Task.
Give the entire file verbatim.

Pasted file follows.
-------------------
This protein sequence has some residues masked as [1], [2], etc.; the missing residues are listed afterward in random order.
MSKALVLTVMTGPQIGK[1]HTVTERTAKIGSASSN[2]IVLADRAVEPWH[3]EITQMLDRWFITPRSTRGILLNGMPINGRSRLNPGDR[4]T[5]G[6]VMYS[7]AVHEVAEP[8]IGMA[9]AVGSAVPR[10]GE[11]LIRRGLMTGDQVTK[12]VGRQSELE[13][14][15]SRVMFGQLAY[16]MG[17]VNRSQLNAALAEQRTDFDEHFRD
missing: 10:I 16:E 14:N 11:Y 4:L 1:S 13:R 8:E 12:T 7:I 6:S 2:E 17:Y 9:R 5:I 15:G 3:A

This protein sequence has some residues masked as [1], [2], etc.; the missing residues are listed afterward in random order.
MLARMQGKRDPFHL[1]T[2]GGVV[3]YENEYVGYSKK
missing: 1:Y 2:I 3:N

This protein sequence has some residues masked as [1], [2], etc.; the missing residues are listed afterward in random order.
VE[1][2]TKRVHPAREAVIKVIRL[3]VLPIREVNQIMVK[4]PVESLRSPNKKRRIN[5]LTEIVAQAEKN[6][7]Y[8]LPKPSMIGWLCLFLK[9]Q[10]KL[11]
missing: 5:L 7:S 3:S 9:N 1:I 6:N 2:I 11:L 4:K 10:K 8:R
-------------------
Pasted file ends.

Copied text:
This protein sequence has some residues masked as [1], [2], etc.; the missing residues are listed afterward in random order.
MSKALVLTVMTGPQIGK[1]HTVTERTAKIGSASSN[2]IVLADRAVEPWH[3]EITQMLDRWFITPRSTRGILLNGMPINGRSRLNPGDR[4]T[5]G[6]VMYS[7]AVHEVAEP[8]IGMA[9]AVGSAVPR[10]GE[11]LIRRGLMTGDQVTK[12]VGRQSELE[13][14][15]SRVMFGQLAY[16]MG[17]VNRSQLNAALAEQRTDFDEHFRD
missing: 10:I 16:E 14:N 11:Y 4:L 1:S 13:R 8:E 12:T 7:I 6:S 2:E 17:Y 9:R 5:I 15:G 3:A

This protein sequence has some residues masked as [1], [2], etc.; the missing residues are listed afterward in random order.
MLARMQGKRDPFHL[1]T[2]GGVV[3]YENEYVGYSKK
missing: 1:Y 2:I 3:N

This protein sequence has some residues masked as [1], [2], etc.; the missing residues are listed afterward in random order.
VE[1][2]TKRVHPAREAVIKVIRL[3]VLPIREVNQIMVK[4]PVESLRSPNKKRRIN[5]LTEIVAQAEKN[6][7]Y[8]LPKPSMIGWLCLFLK[9]Q[10]KL[11]
missing: 5:L 7:S 3:S 9:N 1:I 6:N 2:I 11:L 4:K 10:K 8:R